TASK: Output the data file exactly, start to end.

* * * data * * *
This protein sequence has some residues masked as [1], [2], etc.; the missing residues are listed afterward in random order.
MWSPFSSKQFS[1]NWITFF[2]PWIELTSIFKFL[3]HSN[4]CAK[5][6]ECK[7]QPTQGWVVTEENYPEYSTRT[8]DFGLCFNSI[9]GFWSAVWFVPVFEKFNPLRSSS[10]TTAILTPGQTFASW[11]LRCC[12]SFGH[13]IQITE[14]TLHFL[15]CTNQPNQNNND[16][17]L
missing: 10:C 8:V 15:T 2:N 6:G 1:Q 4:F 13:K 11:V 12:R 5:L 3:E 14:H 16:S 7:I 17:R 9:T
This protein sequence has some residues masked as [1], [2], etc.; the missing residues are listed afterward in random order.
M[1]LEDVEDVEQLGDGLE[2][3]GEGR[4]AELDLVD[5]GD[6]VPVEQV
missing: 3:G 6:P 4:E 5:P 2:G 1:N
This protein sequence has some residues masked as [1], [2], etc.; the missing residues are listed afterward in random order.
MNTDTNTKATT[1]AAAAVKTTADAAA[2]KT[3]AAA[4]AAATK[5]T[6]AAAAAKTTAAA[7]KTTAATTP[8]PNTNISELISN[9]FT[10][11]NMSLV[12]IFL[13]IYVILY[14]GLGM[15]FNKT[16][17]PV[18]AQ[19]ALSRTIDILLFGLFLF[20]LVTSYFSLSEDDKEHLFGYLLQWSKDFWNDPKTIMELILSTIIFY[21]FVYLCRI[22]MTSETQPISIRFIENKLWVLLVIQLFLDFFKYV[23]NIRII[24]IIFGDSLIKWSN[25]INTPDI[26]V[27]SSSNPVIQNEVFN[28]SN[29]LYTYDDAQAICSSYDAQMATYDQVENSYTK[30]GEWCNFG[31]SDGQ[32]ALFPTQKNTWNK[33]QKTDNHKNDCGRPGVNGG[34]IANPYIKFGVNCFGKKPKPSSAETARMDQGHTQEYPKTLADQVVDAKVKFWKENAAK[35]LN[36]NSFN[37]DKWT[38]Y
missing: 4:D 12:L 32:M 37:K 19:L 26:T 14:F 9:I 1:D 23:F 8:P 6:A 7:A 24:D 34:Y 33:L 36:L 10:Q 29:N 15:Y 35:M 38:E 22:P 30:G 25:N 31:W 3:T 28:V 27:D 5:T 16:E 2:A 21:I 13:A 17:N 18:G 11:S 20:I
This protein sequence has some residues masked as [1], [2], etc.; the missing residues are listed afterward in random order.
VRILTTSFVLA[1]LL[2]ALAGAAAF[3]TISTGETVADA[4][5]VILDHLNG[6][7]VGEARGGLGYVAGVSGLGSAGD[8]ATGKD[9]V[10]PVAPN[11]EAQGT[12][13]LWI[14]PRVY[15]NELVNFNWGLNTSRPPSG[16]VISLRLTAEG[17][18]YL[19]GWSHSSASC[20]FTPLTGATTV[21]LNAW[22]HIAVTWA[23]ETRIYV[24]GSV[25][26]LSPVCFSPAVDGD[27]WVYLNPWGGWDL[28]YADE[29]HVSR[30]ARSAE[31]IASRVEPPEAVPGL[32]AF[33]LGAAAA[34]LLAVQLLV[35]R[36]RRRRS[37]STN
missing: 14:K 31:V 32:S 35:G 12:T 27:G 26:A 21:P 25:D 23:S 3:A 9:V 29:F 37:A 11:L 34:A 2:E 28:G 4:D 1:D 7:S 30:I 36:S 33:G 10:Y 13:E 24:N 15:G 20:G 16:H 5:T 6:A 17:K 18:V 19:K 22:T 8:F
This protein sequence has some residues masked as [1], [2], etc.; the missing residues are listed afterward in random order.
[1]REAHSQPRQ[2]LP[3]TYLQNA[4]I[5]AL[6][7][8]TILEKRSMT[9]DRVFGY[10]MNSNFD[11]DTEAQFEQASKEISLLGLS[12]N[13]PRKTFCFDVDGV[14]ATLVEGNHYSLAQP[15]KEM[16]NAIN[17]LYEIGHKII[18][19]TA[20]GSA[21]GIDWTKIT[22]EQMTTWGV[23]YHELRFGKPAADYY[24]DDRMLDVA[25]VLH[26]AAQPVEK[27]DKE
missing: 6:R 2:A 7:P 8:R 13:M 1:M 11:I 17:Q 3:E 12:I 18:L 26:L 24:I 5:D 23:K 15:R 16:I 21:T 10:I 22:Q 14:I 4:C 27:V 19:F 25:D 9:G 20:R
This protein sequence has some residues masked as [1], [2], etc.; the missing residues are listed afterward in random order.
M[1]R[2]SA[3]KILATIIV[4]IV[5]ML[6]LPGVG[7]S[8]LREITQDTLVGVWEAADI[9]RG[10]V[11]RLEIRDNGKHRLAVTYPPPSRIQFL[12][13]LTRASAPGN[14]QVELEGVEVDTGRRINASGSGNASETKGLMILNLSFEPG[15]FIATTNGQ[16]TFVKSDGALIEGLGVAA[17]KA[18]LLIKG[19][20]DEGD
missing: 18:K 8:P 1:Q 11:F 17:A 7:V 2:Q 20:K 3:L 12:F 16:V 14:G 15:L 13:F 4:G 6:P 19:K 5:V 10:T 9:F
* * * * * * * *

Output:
This protein sequence has some residues masked as [1], [2], etc.; the missing residues are listed afterward in random order.
MWSPFSSKQFS[1]NWITFF[2]PWIELTSIFKFL[3]HSN[4]CAK[5][6]ECK[7]QPTQGWVVTEENYPEYSTRT[8]DFGLCFNSI[9]GFWSAVWFVPVFEKFNPLRSSS[10]TTAILTPGQTFASW[11]LRCC[12]SFGH[13]IQITE[14]TLHFL[15]CTNQPNQNNND[16][17]L
missing: 10:C 8:V 15:T 2:N 6:G 1:Q 4:F 13:K 11:V 12:R 5:L 3:E 14:H 16:S 7:I 17:R 9:T
This protein sequence has some residues masked as [1], [2], etc.; the missing residues are listed afterward in random order.
M[1]LEDVEDVEQLGDGLE[2][3]GEGR[4]AELDLVD[5]GD[6]VPVEQV
missing: 3:G 6:P 4:E 5:P 2:G 1:N
This protein sequence has some residues masked as [1], [2], etc.; the missing residues are listed afterward in random order.
MNTDTNTKATT[1]AAAAVKTTADAAA[2]KT[3]AAA[4]AAATK[5]T[6]AAAAAKTTAAA[7]KTTAATTP[8]PNTNISELISN[9]FT[10][11]NMSLV[12]IFL[13]IYVILY[14]GLGM[15]FNKT[16][17]PV[18]AQ[19]ALSRTIDILLFGLFLF[20]LVTSYFSLSEDDKEHLFGYLLQWSKDFWNDPKTIMELILSTIIFY[21]FVYLCRI[22]MTSETQPISIRFIENKLWVLLVIQLFLDFFKYV[23]NIRII[24]IIFGDSLIKWSN[25]INTPDI[26]V[27]SSSNPVIQNEVFN[28]SN[29]LYTYDDAQAICSSYDAQMATYDQVENSYTK[30]GEWCNFG[31]SDGQ[32]ALFPTQKNTWNK[33]QKTDNHKNDCGRPGVNGG[34]IANPYIKFGVNCFGKKPKPSSAETARMDQGHTQEYPKTLADQVVDAKVKFWKENAAK[35]LN[36]NSFN[37]DKWT[38]Y
missing: 4:D 12:L 32:M 37:K 19:L 26:T 14:F 9:I 1:D 23:F 8:P 6:A 7:A 24:D 34:Y 33:L 36:L 10:Q 29:N 15:Y 35:M 38:E 22:P 30:G 25:N 31:W 3:T 28:V 27:D 5:T 16:E 2:A 21:I 13:A 17:N 18:G 11:S 20:I
This protein sequence has some residues masked as [1], [2], etc.; the missing residues are listed afterward in random order.
VRILTTSFVLA[1]LL[2]ALAGAAAF[3]TISTGETVADA[4][5]VILDHLNG[6][7]VGEARGGLGYVAGVSGLGSAGD[8]ATGKD[9]V[10]PVAPN[11]EAQGT[12][13]LWI[14]PRVY[15]NELVNFNWGLNTSRPPSG[16]VISLRLTAEG[17][18]YL[19]GWSHSSASC[20]FTPLTGATTV[21]LNAW[22]HIAVTWA[23]ETRIYV[24]GSV[25][26]LSPVCFSPAVDGD[27]WVYLNPWGGWDL[28]YADE[29]HVSR[30]ARSAE[31]IASRVEPPEAVPGL[32]AF[33]LGAAAA[34]LLAVQLLV[35]R[36]RRRRS[37]STN
missing: 14:K 31:V 32:S 35:G 12:T 27:G 26:A 21:P 25:D 23:S 3:A 9:V 29:F 37:A 11:L 34:A 2:E 28:G 4:D 1:D 7:S 30:I 36:S 33:G 10:Y 13:E 24:N 15:G 20:G 16:H 5:T 6:A 17:K 18:V 19:K 22:T 8:F
This protein sequence has some residues masked as [1], [2], etc.; the missing residues are listed afterward in random order.
[1]REAHSQPRQ[2]LP[3]TYLQNA[4]I[5]AL[6][7][8]TILEKRSMT[9]DRVFGY[10]MNSNFD[11]DTEAQFEQASKEISLLGLS[12]N[13]PRKTFCFDVDGV[14]ATLVEGNHYSLAQP[15]KEM[16]NAIN[17]LYEIGHKII[18][19]TA[20]GSA[21]GIDWTKIT[22]EQMTTWGV[23]YHELRFGKPAADYY[24]DDRMLDVA[25]VLH[26]AAQPVEK[27]DKE
missing: 6:R 2:A 7:P 8:R 13:M 1:M 11:I 17:Q 3:E 12:I 18:L 26:L 24:I 5:D 23:K 15:R 16:I 21:T 10:I 22:Q 14:I 4:C 27:V 19:F 25:D 9:G 20:R
This protein sequence has some residues masked as [1], [2], etc.; the missing residues are listed afterward in random order.
M[1]R[2]SA[3]KILATIIV[4]IV[5]ML[6]LPGVG[7]S[8]LREITQDTLVGVWEAADI[9]RG[10]V[11]RLEIRDNGKHRLAVTYPPPSRIQFL[12][13]LTRASAPGN[14]QVELEGVEVDTGRRINASGSGNASETKGLMILNLSFEPG[15]FIATTNGQ[16]TFVKSDGALIEGLGVAA[17]KA[18]LLIKG[19][20]DEGD
missing: 18:K 8:P 1:Q 11:F 17:A 7:V 2:Q 20:K 3:L 12:F 16:V 14:G 15:L 13:F 4:G 6:P 19:K 5:V 10:T 9:F